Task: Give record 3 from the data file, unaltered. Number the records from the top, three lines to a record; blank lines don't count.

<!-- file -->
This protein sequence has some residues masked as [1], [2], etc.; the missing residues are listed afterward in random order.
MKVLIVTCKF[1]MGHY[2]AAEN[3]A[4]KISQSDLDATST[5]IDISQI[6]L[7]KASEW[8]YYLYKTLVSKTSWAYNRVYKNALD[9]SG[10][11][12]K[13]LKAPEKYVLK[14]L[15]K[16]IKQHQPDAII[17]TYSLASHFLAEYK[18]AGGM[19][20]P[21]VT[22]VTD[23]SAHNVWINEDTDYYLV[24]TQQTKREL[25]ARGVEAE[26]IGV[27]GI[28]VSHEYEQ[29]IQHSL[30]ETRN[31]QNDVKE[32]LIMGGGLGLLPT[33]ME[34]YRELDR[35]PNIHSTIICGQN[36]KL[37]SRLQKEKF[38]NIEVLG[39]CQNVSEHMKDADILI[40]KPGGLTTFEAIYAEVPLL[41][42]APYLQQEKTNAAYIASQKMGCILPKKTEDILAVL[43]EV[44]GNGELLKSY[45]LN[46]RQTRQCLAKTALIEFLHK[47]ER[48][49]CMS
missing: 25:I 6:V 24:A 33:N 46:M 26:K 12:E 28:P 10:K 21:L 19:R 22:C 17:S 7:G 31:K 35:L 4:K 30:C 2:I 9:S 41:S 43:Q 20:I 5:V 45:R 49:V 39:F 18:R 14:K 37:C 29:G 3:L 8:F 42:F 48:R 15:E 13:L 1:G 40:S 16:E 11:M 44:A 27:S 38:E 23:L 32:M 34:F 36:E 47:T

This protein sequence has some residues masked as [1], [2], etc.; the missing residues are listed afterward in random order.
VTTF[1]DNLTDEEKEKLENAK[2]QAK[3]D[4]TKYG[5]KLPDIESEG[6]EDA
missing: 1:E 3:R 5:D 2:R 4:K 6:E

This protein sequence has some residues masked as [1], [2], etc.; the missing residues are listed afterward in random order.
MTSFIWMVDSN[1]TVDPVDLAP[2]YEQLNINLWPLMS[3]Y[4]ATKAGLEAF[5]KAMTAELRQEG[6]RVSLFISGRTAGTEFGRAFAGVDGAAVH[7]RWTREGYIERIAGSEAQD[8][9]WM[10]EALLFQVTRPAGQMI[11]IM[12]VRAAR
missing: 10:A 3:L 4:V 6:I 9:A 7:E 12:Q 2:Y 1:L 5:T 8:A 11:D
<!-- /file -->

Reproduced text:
This protein sequence has some residues masked as [1], [2], etc.; the missing residues are listed afterward in random order.
MTSFIWMVDSN[1]TVDPVDLAP[2]YEQLNINLWPLMS[3]Y[4]ATKAGLEAF[5]KAMTAELRQEG[6]RVSLFISGRTAGTEFGRAFAGVDGAAVH[7]RWTREGYIERIAGSEAQD[8][9]WM[10]EALLFQVTRPAGQMI[11]IM[12]VRAAR
missing: 10:A 3:L 4:V 6:I 9:A 7:E 12:Q 2:Y 1:L 5:T 8:A 11:D